Monday, February 27, 2006

Pup-Pup-Puppy Power

She Had No Minders

Listening to a long remix of something by White Dove I didn’t know I had.

Lovely bells on it!

Well from higher concerns in the previous post to something which really annoys me. I seem to remember that Sherbet Fountains used to have a hole all the way through the liquorice stick so that you could get a nice kick as the dusty stuff hit the back of your throat. Of course I may be misremembering that but now they just have a stick of liquorice rendering them impotent – simply Sherbet Dabs with an edible stick. Has some EU regulation kicked in to prevent small children injuring themselves with an overly-ambitious inhalation of powder or maybe kids were using the sticks up their nose, a sort of “my first line”.? Aha! H2G2 seems to suggest that the sticks got blocked after the first few sucks and were no use anyway so the company must have decided to save money by getting rid of their liquorice boring equipment. Not that my diet allows me any sherbet, fountains, dib-dabs or throat-blasters anyway.
Dangerously Close To getting To A Point

I met that there MP of ours yesterday. I say met; I ran into her as she was leaving a social event which my daughter attended. I buttonholed her on various issues not least of which was the current situation with our adventures in the Middle East. Not worrying that the location was unsuited to an old-style political slanging-match regarding vast differences of opinion between the population and the Government – though I did acknowledge the flaws within the whip system – I ploughed on. She seemed genuinely taken aback and when I got onto the problems caused by the privatisation of various elements of the NHS which appear in some cases, to have led to deaths and upset, her burly minders were summoned from amidst the throng to indicate her displeasure at being harangued during what was after all a Church Service. I was escorted from the room to a mixture of cheers and boos.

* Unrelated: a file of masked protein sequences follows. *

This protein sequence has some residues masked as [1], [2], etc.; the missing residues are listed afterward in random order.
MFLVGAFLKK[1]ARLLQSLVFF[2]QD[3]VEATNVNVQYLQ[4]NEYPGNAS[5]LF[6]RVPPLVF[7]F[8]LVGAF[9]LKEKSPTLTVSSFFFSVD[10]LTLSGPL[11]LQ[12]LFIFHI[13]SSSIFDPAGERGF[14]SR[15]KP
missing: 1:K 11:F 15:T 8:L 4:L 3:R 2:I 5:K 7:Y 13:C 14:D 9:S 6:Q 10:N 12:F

Well I wanted all this to happen. What I actually did was smile slightly and walk on by. She did vote for the total smoking ban after all – and probably the hunting ban so she’s alright really. Hundreds of hours of intense and detailed political debate about those two are a really good use of Parliament’s time don’t you think? And why do you need to have any discussion about going to war?

But seriously folks, back to the privatisations. Two example of what I am sure the Government will put down to “teething problems” (The situation regarding dentistry is another one but I probably only mention that for a cheap political pun). The first one is the change to the system supplying oxygen to patients at home and the other is the new IT system for handling children’s vaccination records. The bottom line is that the changes to the systems are to save money. Now I am all for accountability over the finances of the NHS and I am sure you can see the foreshadowing of the old chestnut of how we can sink billions into empire-style escapades in hot and dusty places and yet hospitals seem to be funded by tombolas, but sometimes the quality of service gets hidden in a fog of structures, initiatives and action-plans. When women recently delivered of still-born babies receive requests to take the children for vaccination, there is something badly wrong. Of course, the article was in the Guardian and there maybe a talk-up of the issue for political point-scoring. It may have happened under the old system but the problem now is that it has happened under the new whizzy system which was, on the back of the fuzzy – money-saving reasons, supposed to improve the service. Sometime No-Change is very sexy indeed.